Chaotic calligraphy

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In the middle of last month, I participated in a double book launch by Cambria Press in Singapore (links here, here, and here).  The event was held at one of Singapore's most outstanding art galleries, called iPreciation (links here and here).  This is what I saw as soon as I walked in the door:

Displayed against a plain, white background, this was the "grassiest" cursive calligraphy that I have ever encountered.  The funny thing, though, is that, amidst the jumbled scrawl, I could pick out bits and pieces that I recognized.  The reason is that it is one of my favorite Tang poems," Chūnxiǎo 春曉 (Spring Dawn)", by Mèng Hàorán 孟浩然 (689/691-740):

chūnmián bù jué xiǎo,

chùchù wén tíniǎo.

yèlái fēngyǔ shēng,

huā luò zhī duōshǎo

春眠不覺曉,

處處聞啼鳥。

夜來風雨聲,

花落知多少

Asleep in spring unaware of dawn,

And everywhere hear the birds in song.

At night the sound of wind and rain,

You'll know how much from the flowers gone.

Translated by Elling O. Eide
In The Columbia Anthology of Traditional Chinese Literature

The calligraphy is by Wáng Dōnglíng (b. 1945, Rudong, Jiangsu Province), a highly acclaimed contemporary Chinese calligrapher and ink artist.  Wang calls this style "luànshū 乱书 (chaotic writing / calligraphy)" and says that is a great "túpò 突破 (breakthrough)" by him.

Wang is also famous for his public performances involving large format "kuángcǎo 狂草 (wild cursive)".  Here are two photographs taken at Wang’s exhibition/public performance in Tai Miao/Forbidden City curated by Fan Dian:


As is evident in the first photograph, Wang literally dances when he does his "kuángcǎo 狂草 (wild cursive)".  I find a large expanse of his "luànshū 乱书 (chaotic writing / calligraphy)" so captivating as to be almost hypnotic.  Watching him in action, as in this video, one realizes that his is a highly kinetic art.  It reminds me somewhat of films of Jackson Pollock painting, like this one.

iPreciation features Wang Dongling's work and has a number of other pieces by him on exhibit.  The above video link includes an E-Catalogue.

For those who want to learn more about Wang Dongling, I have a copy of his CV and am willing to share it with others.



9 Comments »

  1. Allen Thrasher said,

    August 6, 2018 @ 11:02 pm

    I know about grass writing, but could one call this straw writing?

  2. Philip Taylor said,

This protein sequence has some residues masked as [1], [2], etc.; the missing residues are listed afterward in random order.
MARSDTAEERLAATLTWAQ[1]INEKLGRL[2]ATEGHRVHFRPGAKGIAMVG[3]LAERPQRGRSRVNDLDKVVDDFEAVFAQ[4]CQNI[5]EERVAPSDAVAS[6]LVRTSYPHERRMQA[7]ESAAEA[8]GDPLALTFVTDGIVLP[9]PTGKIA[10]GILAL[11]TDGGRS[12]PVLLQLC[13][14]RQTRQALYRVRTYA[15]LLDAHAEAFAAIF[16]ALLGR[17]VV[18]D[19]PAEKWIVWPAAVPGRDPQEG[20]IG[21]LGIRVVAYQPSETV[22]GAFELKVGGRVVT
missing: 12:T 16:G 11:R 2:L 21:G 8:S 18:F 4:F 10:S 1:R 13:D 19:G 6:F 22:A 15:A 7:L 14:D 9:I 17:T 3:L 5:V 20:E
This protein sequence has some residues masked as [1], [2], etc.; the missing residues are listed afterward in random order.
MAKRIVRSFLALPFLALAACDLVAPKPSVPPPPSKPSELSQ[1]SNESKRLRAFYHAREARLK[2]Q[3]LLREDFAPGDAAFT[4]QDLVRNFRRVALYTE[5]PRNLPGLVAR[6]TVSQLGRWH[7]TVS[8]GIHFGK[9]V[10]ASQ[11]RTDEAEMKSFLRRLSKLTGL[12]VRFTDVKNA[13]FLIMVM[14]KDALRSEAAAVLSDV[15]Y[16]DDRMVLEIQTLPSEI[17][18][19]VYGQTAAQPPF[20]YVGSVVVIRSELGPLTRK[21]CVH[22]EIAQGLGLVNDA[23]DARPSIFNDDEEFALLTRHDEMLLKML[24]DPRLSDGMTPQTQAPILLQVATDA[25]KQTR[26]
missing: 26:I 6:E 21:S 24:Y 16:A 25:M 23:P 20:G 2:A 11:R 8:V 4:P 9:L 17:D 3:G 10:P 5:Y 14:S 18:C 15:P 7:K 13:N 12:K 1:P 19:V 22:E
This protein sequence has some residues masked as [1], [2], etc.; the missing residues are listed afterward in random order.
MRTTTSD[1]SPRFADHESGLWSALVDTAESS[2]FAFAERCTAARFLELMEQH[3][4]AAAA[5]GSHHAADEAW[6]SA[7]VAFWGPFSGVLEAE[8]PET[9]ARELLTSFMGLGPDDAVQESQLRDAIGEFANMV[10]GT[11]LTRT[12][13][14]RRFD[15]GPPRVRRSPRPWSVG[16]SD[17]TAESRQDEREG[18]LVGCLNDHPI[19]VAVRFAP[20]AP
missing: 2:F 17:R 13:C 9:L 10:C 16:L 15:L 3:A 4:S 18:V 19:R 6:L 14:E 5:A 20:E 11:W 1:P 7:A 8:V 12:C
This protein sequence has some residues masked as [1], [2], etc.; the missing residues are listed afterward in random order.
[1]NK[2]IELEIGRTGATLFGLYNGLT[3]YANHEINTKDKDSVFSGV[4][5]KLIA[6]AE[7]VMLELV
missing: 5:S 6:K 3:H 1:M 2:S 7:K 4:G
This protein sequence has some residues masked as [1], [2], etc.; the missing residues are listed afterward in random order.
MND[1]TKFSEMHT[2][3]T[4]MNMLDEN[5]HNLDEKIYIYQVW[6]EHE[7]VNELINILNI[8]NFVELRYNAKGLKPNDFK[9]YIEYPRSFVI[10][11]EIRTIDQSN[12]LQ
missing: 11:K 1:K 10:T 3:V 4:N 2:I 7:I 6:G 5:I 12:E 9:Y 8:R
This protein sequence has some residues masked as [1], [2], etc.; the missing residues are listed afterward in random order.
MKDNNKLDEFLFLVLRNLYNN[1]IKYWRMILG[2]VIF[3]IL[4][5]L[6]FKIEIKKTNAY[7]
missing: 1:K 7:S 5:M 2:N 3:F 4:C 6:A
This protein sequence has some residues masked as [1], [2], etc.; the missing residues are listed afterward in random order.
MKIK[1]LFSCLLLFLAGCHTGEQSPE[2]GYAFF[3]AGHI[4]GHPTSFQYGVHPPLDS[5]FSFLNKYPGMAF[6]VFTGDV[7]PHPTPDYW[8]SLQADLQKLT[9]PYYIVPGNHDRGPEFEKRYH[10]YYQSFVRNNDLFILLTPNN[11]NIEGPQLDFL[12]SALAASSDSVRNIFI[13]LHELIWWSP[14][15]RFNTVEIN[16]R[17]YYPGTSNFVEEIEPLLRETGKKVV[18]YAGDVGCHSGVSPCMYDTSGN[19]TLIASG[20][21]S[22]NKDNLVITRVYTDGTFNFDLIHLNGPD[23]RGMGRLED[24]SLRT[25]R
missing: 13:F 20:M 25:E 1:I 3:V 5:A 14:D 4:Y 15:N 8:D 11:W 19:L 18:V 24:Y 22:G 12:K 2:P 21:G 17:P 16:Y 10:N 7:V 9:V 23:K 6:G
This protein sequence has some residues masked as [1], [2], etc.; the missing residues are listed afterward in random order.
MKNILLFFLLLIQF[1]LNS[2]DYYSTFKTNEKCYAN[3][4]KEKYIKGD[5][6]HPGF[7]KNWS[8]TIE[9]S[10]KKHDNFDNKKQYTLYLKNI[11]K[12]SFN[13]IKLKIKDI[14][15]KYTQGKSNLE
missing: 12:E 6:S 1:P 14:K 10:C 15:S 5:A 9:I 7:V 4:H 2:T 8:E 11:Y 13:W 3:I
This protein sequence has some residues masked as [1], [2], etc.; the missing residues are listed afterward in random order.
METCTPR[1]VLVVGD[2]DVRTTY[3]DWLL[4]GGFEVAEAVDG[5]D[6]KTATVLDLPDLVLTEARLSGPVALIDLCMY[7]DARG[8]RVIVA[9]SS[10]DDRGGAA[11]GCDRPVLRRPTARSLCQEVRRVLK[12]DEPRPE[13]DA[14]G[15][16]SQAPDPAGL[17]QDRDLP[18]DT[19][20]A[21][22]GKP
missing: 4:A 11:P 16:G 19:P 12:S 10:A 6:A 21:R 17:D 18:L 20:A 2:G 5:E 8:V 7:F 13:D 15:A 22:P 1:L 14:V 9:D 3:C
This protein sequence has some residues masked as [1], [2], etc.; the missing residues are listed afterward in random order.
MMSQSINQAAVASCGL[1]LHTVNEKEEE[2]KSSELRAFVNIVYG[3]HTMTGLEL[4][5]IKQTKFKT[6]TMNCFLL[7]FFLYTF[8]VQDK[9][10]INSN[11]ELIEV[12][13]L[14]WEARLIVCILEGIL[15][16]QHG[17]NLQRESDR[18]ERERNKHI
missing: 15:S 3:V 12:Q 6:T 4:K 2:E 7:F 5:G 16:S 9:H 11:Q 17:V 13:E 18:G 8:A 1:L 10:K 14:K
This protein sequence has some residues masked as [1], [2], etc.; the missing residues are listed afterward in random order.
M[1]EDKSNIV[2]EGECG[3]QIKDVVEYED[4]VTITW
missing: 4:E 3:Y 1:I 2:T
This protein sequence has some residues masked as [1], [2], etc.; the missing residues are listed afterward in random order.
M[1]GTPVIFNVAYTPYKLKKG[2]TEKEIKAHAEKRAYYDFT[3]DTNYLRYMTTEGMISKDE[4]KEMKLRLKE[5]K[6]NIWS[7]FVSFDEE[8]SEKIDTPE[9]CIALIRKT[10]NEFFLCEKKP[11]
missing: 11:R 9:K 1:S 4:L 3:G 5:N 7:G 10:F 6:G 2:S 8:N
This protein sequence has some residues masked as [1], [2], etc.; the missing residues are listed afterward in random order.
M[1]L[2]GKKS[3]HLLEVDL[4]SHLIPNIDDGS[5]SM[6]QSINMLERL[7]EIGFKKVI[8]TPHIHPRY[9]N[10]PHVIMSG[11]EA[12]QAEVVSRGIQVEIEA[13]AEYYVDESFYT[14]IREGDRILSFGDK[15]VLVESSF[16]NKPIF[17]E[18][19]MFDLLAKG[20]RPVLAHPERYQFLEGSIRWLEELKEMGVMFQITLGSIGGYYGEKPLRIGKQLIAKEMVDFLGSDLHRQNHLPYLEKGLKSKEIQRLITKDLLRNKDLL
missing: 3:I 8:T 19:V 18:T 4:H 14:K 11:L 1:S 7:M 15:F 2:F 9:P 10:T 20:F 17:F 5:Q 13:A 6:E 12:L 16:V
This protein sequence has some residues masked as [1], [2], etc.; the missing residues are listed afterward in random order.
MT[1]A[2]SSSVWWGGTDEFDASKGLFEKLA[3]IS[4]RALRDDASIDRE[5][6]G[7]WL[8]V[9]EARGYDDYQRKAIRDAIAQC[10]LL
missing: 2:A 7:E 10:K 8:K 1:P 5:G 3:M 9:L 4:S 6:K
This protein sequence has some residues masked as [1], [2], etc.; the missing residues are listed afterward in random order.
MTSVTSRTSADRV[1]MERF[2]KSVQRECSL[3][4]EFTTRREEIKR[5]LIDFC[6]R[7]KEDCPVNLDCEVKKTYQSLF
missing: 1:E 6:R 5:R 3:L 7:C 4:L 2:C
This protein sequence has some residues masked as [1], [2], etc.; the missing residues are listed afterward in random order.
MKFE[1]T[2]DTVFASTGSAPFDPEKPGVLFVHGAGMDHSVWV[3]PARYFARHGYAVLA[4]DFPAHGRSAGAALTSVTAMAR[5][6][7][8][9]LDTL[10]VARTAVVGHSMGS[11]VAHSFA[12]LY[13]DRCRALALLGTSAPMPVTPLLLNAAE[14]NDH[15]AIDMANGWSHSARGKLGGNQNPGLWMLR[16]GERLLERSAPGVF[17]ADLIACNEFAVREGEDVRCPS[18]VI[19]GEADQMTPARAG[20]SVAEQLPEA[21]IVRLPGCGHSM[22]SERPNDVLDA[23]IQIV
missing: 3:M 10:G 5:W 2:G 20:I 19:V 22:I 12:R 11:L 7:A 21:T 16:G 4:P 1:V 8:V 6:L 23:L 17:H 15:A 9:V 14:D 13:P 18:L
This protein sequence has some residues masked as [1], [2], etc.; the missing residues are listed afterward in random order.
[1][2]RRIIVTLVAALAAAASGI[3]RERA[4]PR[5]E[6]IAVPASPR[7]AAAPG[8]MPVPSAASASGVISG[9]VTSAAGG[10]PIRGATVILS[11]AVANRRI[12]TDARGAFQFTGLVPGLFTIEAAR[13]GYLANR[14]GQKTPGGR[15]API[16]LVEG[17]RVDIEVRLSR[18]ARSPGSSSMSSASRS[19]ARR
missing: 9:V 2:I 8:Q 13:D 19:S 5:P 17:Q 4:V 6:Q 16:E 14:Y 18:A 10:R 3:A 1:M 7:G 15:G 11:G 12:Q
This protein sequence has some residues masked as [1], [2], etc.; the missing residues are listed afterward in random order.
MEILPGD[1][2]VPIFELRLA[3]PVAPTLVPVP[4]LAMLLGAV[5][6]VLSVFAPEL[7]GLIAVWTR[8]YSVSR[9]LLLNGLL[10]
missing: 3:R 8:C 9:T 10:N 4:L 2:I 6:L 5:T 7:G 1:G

August 6, 2018 @ 11:23 pm

    I am afraid that this smacks too much of "the Emperor's New Clothes" for my taste …

  3. yoandri dominguez said,

    August 7, 2018 @ 4:21 am

    If we was to thusly write here in the west, they'd be te teachers on you like, "that's bad handwriting! you must write better! F for you! I'll calling your parents so you learn to write like another brick in the wall! Blah blah blah!". Tha make fun of Chinese strictness (even more at sweatshops or factory), but teachers here in America can be, i think, even wurss with the all made-up rules we hammer into children.

  4. KeithB said,

    August 7, 2018 @ 9:39 am

    yoandri:
    Not if you call it "Calligraphy" 8^)

  5. Tom Davidson said,

    August 8, 2018 @ 4:09 am

    The monk Huai Su is my favorite grass script calligrapher. Anyone else in the Huai Su camp?

  6. ~flow said,

    August 8, 2018 @ 8:30 am

    @Tom Davidson

    here! Absolutely love his 夢 dream character and printed it on a T shirt once…

  7. John Rohsenow said,

    August 9, 2018 @ 12:22 am

    At first glance it reminds me of the "planchette"(?) writing done by possessed danggi spirit mediums in Taiwan, which only they themselves can then later interpret.

  8. DMT said,

    August 9, 2018 @ 3:34 am

    Prof. Mair doesn't say whether he could read any "bits and pieces" of the script without knowing in advance that the text was the Meng Haoran poem. Personally, I would have found this impossible. But once I knew the underlying text, the individual characters started to emerge. (The part that took longest to figure out was the lower right-hand corner, where the second 處 and the 聞 crash into the 不覺.)

    Once you have figured out what is what, it all makes sense: scrunching 處聞 towards the right creates an empty space in which the music of the "birds in song" reverberates, until it eventually reaches the poet's listening ears (as suggested by the linkage between 鳥 and 聞).

  9. B.Ma said,

    August 9, 2018 @ 4:47 am

    @yoandri dominguez

    It's not writing, really. It's art. Children (and adults) do get scolded for "bad handwriting" in Chinese too.

    Not sure what sweatshops have to do with anything. As if the same things didn't happen in the US in the past, and do you really think that schools in China are a bastion of freedom?

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